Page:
Clearly he did a damn good job of pretending to be inactive, because after the war, the myth of Hitler's Pope was propagated, despite the blatant evidence to the contrary, by works such as The Deputy, which established an inaccurate cultural image of him as a weak and hypocritical Pope. The 1999 book by John Cornwell, appropriately titled Hitler's Pope, is one of the more influential modern works shaping the negative perception of Pius XII's conduct during the War, though the book overall is less critical than it's title would suggest, largely painting Pius as excessively timid and privately conciliatory towards fascism. More recent scholarship, including by Cornwell himself have called some of these conclusions (and the evidence supporting them) into question, particularly the notion that Pius XII was secretly a Nazi sympathizer.note The pop cultural image of Pius XII as Hitler's Pope still lingers, though professional opinion has continued to moderate as more perspectives critical of a wholly negative image.
An important development occurred in 2019, when Pope Francis decided to commemorate the 80th anniversary of Pius XII's election by opening its archives of Pius's papacy to the public, much to the excitement of many researchers and the trepidation of some Vatican officials, many of whom don't themselves know what the archives contain. Pope Francis expressed belief that allowing the archives to be carefully studied would correct "prejudice and exaggeration” surrounding Pius XII's legacy. note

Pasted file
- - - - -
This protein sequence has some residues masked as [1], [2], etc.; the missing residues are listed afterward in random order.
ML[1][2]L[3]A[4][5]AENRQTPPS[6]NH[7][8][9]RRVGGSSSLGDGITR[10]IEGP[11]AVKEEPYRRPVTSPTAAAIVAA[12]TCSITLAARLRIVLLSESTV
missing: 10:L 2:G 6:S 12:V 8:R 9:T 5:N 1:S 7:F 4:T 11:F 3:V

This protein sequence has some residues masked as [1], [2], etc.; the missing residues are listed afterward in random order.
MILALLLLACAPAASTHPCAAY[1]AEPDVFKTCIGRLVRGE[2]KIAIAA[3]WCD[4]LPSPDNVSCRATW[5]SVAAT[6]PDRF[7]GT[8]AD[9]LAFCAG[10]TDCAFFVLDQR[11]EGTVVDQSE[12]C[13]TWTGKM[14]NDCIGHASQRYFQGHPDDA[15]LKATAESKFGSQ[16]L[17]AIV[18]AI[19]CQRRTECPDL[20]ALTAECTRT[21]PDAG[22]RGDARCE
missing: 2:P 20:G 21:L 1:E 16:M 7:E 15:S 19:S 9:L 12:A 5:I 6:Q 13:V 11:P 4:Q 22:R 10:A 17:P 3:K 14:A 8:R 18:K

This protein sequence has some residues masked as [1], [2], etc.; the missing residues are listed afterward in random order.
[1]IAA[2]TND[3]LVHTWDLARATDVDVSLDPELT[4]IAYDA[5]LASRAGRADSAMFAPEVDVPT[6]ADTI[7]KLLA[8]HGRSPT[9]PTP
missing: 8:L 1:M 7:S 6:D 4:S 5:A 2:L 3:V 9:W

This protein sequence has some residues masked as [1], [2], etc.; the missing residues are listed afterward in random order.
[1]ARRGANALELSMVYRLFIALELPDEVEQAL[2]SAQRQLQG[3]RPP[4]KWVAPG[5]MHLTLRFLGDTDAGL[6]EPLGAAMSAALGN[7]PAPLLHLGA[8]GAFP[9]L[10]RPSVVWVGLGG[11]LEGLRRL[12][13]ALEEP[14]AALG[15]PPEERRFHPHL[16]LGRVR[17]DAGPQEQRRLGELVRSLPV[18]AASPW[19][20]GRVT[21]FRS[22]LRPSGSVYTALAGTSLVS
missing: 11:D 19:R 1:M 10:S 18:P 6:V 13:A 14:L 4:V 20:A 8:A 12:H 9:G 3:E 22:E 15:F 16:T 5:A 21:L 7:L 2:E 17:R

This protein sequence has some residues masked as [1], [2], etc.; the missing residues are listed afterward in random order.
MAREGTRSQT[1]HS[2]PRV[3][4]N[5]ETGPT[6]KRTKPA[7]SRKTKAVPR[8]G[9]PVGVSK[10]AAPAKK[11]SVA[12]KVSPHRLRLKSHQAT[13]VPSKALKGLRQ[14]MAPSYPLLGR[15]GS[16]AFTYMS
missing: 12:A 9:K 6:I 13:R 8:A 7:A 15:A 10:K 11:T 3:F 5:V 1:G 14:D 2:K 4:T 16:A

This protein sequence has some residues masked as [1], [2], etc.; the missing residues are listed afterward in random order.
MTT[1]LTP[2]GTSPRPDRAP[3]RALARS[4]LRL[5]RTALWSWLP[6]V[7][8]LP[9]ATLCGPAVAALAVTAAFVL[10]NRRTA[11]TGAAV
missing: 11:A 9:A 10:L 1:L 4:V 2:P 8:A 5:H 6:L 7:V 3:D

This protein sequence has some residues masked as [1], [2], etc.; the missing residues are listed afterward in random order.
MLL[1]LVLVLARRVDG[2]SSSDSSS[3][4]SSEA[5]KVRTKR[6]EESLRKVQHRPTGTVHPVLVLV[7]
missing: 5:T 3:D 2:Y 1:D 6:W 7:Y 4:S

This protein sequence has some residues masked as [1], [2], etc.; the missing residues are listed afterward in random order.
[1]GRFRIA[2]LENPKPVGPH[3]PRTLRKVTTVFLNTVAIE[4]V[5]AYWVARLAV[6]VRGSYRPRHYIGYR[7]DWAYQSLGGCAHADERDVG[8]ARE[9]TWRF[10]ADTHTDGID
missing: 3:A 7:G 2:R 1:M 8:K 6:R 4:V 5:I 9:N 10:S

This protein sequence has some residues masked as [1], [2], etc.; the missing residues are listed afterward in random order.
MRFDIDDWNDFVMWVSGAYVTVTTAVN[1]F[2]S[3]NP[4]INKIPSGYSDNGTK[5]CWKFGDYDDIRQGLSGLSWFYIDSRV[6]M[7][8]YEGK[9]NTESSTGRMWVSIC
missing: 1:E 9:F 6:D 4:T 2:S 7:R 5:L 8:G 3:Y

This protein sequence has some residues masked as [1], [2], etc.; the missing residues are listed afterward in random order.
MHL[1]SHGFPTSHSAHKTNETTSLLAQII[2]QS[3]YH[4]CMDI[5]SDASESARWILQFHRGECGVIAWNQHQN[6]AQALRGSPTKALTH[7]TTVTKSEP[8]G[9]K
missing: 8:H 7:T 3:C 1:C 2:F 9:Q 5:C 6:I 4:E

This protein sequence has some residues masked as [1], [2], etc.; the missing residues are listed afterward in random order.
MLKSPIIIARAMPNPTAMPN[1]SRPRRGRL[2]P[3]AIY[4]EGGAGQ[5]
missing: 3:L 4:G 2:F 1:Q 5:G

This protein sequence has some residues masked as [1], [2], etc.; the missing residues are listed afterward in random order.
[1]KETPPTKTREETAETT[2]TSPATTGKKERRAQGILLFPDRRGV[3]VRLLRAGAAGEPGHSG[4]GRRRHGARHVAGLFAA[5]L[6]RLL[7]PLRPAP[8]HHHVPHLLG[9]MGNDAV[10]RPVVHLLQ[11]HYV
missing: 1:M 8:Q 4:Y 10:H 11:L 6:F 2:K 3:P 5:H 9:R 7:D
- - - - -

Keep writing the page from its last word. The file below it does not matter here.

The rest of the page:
Pius XII is currently a candidate for Catholic sainthood. He has achieved the status of "Venerable", meaning that the only further steps required are two confirmed miracles attributed to his intercession. The popes presiding during the canonization cause have mostly been cautious in proceeding, on the basis of settling the matter of Pius' conduct during the war. Pope Benedict XVI initially advocated waiting until scholars could study the Vatican archives, and Pope Francis' opening of the archives is believed to have been motivated in part with allowing the cause to continue with a clean conscience.
Outside of WWII, Pius XII's enthusiasm for liturgical reform is believed to have laid the groundwork for what would eventually become a complete overhaul of Catholic practice in the Second Vatican Council. He is also responsible for the papal encyclical Humanae Generis, the first official statement of the Church on Darwanian evolution, settling at once the question of whether faithful Catholics could accept the theory of evolution by natural selection. Pius declared that it was perfectly acceptable to regard the theory as an accurate account of the biological origins of life, provided ones' acceptance of the theory didn't cause them to question the divine origin of human souls and God's role in the creation of the world.